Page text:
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Sometimes peppers, bell peppers, capsicum and chilies confuse me, perhaps, because I am a South Asian, but this article is written in American English.

Avoiding nightshade vegetables (including potatoes, tomatoes, eggplant, and peppers) may help control inflammation related to psoriasis.

For more context see the subtitle Diet of the article http://www.healthline.com/health/psoriasis-alternative-treatments

Here is the second meaning of pepper:

a capsicum, especially a sweet pepper. ( by Google dictionary)

Is bell pepper (yellow,red and green) a capsicum?

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    A green pepper is the only capsicum without capsaicin. Few native speakers of English would know this, as it is a scientific term not in daily use. I had to look it up. bioweb.uwlax.edu/bio203/2011/shook_john/classification.htm – Tᴚoɯɐuo Nov 8 '14 at 0:11
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    That's incorrect. "A green pepper" is not an accurate description of or a name for bell peppers in general, many of which are other colors (red, yellow, orange, purple, etc.). In other words, many red peppers have no capsaicin and many green peppers do have capsaicin. (I cook with all sorts of peppers every day.) – snailplane Nov 8 '14 at 1:32
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    A "green pepper", in my neck of the woods, is synonymous with "(sweet) bell pepper". I should probably have typed "bell" but green just showed up there out of habit. – Tᴚoɯɐuo Nov 8 '14 at 2:29
  • Not an answer, but...could I just throw a cat in the general direction of the pigeons & add... in Italian, peperoni is a capsicum, not a sausage: & black [or white, or green] pepper has no relation to any capsicum at all, but is a vine fruit, or drupe. Edit I suppose the actual answer is, 'yes, a bell pepper [any colour] is a capsicum' – gone fishin' again. Nov 8 '14 at 20:51
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To get this away from botany and back to English: yes, at least in American English, the word pepper can indeed refer to a bell pepper of any color. With appropriate context, it can also refer to a chili pepper, and as an uncountable noun, it can refer to black pepper, usually in its dried ground form as a table seasoning.

The article you quote seems to be suggesting that psoriasis sufferers avoid bell peppers and chili peppers, but not black pepper.

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This is a case where botany and English language overlap. To understand the sense in which the word 'pepper' is used in example sentence and to understand the relationship between 'pepper' and 'capsicum' we have to consider two botanical issues:

  1. How do plants get names and what kinds of names do they have?
  2. How are plants categorised? (The question of taxonomy).

And, as you might guess, things get a bit more complicated, because there are overlaps in these two questions.

  1. Plants have scientific names which are in Latin. They also have common names which can be in any language.

Scientific names have rules. They are binomial (consist of two parts) following a system that was first (formally) introduced by Carl Linnaeus. The first part of the name is the name of genus; the second part of the name refers to the specific species inside the genus.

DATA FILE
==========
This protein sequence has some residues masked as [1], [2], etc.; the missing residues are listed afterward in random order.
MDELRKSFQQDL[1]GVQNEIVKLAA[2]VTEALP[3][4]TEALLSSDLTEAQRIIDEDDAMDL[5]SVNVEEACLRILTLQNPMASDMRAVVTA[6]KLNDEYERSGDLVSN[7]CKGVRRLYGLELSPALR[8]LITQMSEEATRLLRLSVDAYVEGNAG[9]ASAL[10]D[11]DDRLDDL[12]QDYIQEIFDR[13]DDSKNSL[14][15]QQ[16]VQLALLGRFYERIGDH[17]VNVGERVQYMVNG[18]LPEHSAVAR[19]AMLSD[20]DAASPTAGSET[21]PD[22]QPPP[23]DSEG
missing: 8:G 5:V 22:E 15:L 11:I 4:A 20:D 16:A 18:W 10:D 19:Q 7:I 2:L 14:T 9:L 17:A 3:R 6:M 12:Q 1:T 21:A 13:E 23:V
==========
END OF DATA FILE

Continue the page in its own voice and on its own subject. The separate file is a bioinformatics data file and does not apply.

E.g. Capsicum anuum is a species that belongs to the genus Capsicum.

  1. Taxonomy

Plants (as well as other living organisms) are organised in hierarchical groups: species < genus < family < order < ...< kingdom. There is a sub-group within the same species: variety. One species (with the same Latin name) can have many varieties, and their names are distinguished by adding 'var.'. E.g: Capsicum annuum var. annuum and Capsicum annuum var. glabrisculum.

The source of confusion

are of course the common names which don't have such strict rules to follow. In general, in one language the same common name can refer to two (or more) different species (e.g. in different areas, common names often vary locally), two different common names can refer to the same species; a common name can refer to a whole genus; sometimes there are common names for a whole plant family (usually a common name of a plant that belongs to this family is used for this purpose).

Examples:

Solanum tuberosum - common name: potato

Solanum lycopersicum - common name: tomato

These are two species that belong to the same genus: Solanum. They also belong to the same family: Solanaceae.

Another plant that belongs to this family?

Capsicum annuum - common name: pepper

Here - pepper is used as a common name for both the species Capsicum annuum and the genus Capsicum. This includes plants such as Capsicum baccatum and many others.

So, yes, you can say: Capsicum => pepper

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They, together with potatoes, tomatoes and many other plants belong to the

Solanaceae family = Nightshade family.

There are several homonyms in English language that are spelled and pronounced pepper one of which is Pipper nigrum, a completely different spcies, of different genus, family and of course culinary uses.

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Yes, all bell peppers (green, red, yellow, orange) are capsicums. Green bell peppers are non-ripe red, yellow, or orange peppers. That is to make no statement about the amount of capsacin in them, but they are all in that genus.

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